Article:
LGBT Conversion Therapy Is Dying in Florida—and Fast

A network of LGBT Floridians has rapidly passed 17 local conversion therapy bans in as many months—a feat that no other state besides Ohio has come close to replicating.

In June 2016, Miami Beach banned conversion therapy for minors.

Now, over half of the approximately two dozen U.S. municipalities that have banned the discredited therapy are located in a single state: Florida.

And, as the Sun-Sentinel reported earlier this week, Broward County—which contains Fort Lauderdale, and has a population of nearly 2 million—is aiming to add to that number with a ban of their own.

The practice of trying to change a minor’s sexual orientation or gender identity is on its way to becoming extinct in the Sunshine State.

As frequent Florida vacationer Donald Trump might say, “There’s something going on.”

More specifically, a well-organized network of LGBT Floridians have rapidly passed 17 local conversion therapy bans in as many months—a feat that no other state besides Ohio has even come close to replicating.

“Local leaders have really taken it upon themselves to lead where the state legislature has failed,” Hannah Willard, senior policy director for Equality Florida told The Daily Beast, adding, proudly, “Not only do we have the most local conversion therapy bans passed, we also have the most local human rights ordinances passed out of any state in the country without state-level protections.”
In a media economy that often positions Florida as the butt of bad jokes—Willard, laughing, tells The Daily Beast that “we are a very unique state in many ways” and that “we know all of the memes”—this grassroots achievement has largely gone overlooked.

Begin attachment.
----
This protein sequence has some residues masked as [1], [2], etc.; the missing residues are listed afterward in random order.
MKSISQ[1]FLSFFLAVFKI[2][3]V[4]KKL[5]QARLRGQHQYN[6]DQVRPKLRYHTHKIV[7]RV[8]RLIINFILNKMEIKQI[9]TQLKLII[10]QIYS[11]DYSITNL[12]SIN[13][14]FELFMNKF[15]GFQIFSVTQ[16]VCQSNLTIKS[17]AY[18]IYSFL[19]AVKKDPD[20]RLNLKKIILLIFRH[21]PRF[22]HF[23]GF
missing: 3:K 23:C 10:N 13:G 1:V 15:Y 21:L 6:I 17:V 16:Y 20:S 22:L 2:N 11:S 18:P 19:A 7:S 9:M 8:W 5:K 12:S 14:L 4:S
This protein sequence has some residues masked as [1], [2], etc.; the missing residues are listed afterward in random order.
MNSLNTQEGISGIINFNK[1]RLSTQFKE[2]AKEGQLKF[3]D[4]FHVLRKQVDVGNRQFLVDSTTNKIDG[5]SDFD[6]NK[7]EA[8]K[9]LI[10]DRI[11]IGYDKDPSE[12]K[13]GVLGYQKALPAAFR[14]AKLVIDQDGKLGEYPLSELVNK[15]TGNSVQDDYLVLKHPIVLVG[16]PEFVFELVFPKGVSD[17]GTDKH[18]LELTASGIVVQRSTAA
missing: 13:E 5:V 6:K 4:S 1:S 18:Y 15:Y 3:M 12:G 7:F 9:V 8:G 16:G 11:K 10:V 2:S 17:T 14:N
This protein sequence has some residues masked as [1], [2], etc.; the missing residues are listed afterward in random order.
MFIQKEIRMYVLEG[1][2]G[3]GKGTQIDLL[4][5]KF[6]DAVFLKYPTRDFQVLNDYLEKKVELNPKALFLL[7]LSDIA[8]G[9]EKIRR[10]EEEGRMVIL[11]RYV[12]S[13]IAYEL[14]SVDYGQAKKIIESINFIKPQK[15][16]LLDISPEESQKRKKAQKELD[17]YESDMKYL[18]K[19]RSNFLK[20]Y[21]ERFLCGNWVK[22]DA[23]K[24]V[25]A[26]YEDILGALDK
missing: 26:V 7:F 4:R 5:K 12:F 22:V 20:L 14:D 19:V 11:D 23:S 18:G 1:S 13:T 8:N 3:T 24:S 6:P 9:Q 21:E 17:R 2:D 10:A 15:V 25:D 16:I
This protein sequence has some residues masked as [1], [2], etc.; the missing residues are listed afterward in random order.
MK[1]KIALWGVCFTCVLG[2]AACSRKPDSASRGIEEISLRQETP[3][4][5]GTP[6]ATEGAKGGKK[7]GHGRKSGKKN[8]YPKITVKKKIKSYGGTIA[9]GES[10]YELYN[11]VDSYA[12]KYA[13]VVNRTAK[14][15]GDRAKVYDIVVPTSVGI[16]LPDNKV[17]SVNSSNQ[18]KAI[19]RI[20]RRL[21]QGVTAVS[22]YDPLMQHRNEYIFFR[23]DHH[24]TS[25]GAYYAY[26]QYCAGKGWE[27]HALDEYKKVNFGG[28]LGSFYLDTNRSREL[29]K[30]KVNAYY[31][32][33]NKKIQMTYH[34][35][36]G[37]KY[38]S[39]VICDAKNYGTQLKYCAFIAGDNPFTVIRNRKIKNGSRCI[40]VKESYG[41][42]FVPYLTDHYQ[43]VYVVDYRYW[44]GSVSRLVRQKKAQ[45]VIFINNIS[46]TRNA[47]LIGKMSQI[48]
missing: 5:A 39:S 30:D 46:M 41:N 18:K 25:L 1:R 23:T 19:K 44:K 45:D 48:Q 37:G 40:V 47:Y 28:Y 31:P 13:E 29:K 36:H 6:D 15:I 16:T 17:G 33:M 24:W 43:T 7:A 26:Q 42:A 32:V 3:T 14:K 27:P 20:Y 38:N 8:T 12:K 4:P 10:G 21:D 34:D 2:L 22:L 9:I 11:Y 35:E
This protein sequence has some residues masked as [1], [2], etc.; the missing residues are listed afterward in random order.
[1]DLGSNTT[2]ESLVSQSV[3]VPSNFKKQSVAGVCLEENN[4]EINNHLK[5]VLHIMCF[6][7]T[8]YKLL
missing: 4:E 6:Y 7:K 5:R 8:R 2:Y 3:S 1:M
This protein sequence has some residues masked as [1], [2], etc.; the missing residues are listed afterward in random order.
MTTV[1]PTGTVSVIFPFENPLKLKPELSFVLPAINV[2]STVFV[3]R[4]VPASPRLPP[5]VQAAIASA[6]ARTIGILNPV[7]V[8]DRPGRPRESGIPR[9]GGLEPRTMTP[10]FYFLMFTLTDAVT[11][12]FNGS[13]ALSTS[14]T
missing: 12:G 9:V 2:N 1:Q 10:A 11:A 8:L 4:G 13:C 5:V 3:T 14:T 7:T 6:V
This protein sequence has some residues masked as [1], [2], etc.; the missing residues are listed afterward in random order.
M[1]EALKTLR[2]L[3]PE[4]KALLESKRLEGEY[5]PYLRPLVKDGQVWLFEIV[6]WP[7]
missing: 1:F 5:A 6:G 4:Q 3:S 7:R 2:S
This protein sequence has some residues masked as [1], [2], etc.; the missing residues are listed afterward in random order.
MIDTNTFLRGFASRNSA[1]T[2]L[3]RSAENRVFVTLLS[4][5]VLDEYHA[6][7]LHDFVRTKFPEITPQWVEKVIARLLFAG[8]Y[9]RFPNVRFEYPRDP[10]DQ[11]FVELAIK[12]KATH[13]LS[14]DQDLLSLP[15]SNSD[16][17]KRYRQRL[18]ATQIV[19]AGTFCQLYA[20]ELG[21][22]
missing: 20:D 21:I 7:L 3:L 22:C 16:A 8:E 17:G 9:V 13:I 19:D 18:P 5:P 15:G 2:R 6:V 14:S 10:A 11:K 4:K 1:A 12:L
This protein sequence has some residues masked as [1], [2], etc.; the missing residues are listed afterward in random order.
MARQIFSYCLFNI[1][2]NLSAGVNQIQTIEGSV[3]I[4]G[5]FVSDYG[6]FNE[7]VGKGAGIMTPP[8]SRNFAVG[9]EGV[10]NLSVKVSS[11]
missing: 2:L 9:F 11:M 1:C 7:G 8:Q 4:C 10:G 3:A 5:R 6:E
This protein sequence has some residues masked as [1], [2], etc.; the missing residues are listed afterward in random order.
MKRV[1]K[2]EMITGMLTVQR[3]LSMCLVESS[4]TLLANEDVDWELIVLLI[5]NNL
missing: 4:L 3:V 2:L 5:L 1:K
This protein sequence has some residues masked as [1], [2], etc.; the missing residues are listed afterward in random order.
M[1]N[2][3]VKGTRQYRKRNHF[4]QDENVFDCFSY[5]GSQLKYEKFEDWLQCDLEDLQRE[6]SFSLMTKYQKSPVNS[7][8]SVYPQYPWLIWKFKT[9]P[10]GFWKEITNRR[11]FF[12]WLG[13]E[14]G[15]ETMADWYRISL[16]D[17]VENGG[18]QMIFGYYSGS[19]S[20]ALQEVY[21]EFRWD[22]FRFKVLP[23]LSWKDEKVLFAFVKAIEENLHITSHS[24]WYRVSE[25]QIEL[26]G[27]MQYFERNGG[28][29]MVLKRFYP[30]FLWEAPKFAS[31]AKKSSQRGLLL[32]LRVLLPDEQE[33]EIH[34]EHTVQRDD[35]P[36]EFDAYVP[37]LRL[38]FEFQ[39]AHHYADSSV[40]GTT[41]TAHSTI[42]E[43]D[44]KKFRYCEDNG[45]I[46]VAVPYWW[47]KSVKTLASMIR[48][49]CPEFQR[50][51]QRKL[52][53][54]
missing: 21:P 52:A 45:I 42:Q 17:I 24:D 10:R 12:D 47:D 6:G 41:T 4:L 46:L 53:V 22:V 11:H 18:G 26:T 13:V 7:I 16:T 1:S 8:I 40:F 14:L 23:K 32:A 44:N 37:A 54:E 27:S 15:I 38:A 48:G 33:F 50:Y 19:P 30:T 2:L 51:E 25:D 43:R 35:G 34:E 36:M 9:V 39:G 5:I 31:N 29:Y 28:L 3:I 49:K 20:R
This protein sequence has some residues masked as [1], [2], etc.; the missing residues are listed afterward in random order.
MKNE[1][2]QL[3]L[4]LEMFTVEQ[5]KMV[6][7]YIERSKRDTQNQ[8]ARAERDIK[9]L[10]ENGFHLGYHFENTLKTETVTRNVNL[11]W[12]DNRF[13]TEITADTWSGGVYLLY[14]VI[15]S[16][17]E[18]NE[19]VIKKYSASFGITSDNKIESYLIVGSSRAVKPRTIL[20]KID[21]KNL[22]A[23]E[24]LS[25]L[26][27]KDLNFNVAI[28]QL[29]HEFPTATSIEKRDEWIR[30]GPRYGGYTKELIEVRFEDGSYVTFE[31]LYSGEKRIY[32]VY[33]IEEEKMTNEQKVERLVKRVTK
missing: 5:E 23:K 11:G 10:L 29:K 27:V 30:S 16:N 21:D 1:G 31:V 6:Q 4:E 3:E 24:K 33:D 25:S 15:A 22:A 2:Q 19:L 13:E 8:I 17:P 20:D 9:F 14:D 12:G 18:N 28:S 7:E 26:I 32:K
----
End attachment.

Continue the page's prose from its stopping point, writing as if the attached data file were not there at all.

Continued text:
Florida, like 41 other states, does not have a statewide ban on conversion therapy for minors—even though virtually every major medical association has condemned the practice as dangerous, unethical, and premised on the false assumption that LGBT identity can be changed. (The American Psychiatric Association, for example, warns that the risks of conversion therapy are “great, including depression, anxiety, and self-destructive behavior.”)

Nor does Florida have statewide protections for LGBT people in employment, housing, and public accommodations. With a Republican-dominated legislature in Tallahassee and Republican Gov. Rick Scott in the governor’s mansion, Florida is not exactly fertile ground for such efforts.

Broward County Commissioner Nan Rich is familiar with these limitations. A former state legislator who spent a total of 12 years serving in the state Senate and the House of Representatives, Rich proposed Broward County’s conversion therapy ban after joining the commission in 2016.

“We have not had any success at the state legislature,” Rich told The Daily Beast, noting that a statewide conversion therapy ban has now failed two years in a row.